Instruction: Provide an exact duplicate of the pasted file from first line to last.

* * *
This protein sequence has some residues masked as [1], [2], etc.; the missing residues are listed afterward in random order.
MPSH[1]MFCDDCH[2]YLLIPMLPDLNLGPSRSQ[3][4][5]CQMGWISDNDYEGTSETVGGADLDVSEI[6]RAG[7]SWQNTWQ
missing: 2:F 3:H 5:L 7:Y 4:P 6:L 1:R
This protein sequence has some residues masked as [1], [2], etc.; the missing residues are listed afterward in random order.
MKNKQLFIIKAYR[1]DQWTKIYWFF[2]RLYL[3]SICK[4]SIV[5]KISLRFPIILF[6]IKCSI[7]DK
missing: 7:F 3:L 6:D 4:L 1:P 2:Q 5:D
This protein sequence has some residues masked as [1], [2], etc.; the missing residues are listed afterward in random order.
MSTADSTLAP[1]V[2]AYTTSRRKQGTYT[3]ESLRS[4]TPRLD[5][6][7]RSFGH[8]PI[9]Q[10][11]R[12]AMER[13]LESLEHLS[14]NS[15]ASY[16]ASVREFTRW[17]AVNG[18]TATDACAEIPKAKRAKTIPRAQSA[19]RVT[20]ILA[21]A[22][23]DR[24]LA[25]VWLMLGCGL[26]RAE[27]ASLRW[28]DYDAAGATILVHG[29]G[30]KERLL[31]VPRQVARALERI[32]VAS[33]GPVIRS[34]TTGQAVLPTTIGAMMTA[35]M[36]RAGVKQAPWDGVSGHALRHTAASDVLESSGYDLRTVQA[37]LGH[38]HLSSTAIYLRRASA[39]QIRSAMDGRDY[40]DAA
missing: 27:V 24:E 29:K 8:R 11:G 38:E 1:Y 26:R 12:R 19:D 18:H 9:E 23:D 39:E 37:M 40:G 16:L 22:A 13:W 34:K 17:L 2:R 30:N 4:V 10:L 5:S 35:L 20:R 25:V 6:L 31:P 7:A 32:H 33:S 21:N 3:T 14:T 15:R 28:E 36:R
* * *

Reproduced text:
This protein sequence has some residues masked as [1], [2], etc.; the missing residues are listed afterward in random order.
MPSH[1]MFCDDCH[2]YLLIPMLPDLNLGPSRSQ[3][4][5]CQMGWISDNDYEGTSETVGGADLDVSEI[6]RAG[7]SWQNTWQ
missing: 2:F 3:H 5:L 7:Y 4:P 6:L 1:R
This protein sequence has some residues masked as [1], [2], etc.; the missing residues are listed afterward in random order.
MKNKQLFIIKAYR[1]DQWTKIYWFF[2]RLYL[3]SICK[4]SIV[5]KISLRFPIILF[6]IKCSI[7]DK
missing: 7:F 3:L 6:D 4:L 1:P 2:Q 5:D
This protein sequence has some residues masked as [1], [2], etc.; the missing residues are listed afterward in random order.
MSTADSTLAP[1]V[2]AYTTSRRKQGTYT[3]ESLRS[4]TPRLD[5][6][7]RSFGH[8]PI[9]Q[10][11]R[12]AMER[13]LESLEHLS[14]NS[15]ASY[16]ASVREFTRW[17]AVNG[18]TATDACAEIPKAKRAKTIPRAQSA[19]RVT[20]ILA[21]A[22][23]DR[24]LA[25]VWLMLGCGL[26]RAE[27]ASLRW[28]DYDAAGATILVHG[29]G[30]KERLL[31]VPRQVARALERI[32]VAS[33]GPVIRS[34]TTGQAVLPTTIGAMMTA[35]M[36]RAGVKQAPWDGVSGHALRHTAASDVLESSGYDLRTVQA[37]LGH[38]HLSSTAIYLRRASA[39]QIRSAMDGRDY[40]DAA
missing: 27:V 24:E 29:K 8:R 11:G 38:E 1:Y 26:R 12:R 19:D 18:H 9:E 23:D 39:E 37:M 40:G 16:L 22:A 13:W 34:K 17:L 2:R 30:N 4:V 10:L 5:S 35:L 20:R 25:V 6:L 31:P 7:A 32:H 33:S 21:N 3:T 14:T 15:R 28:E 36:R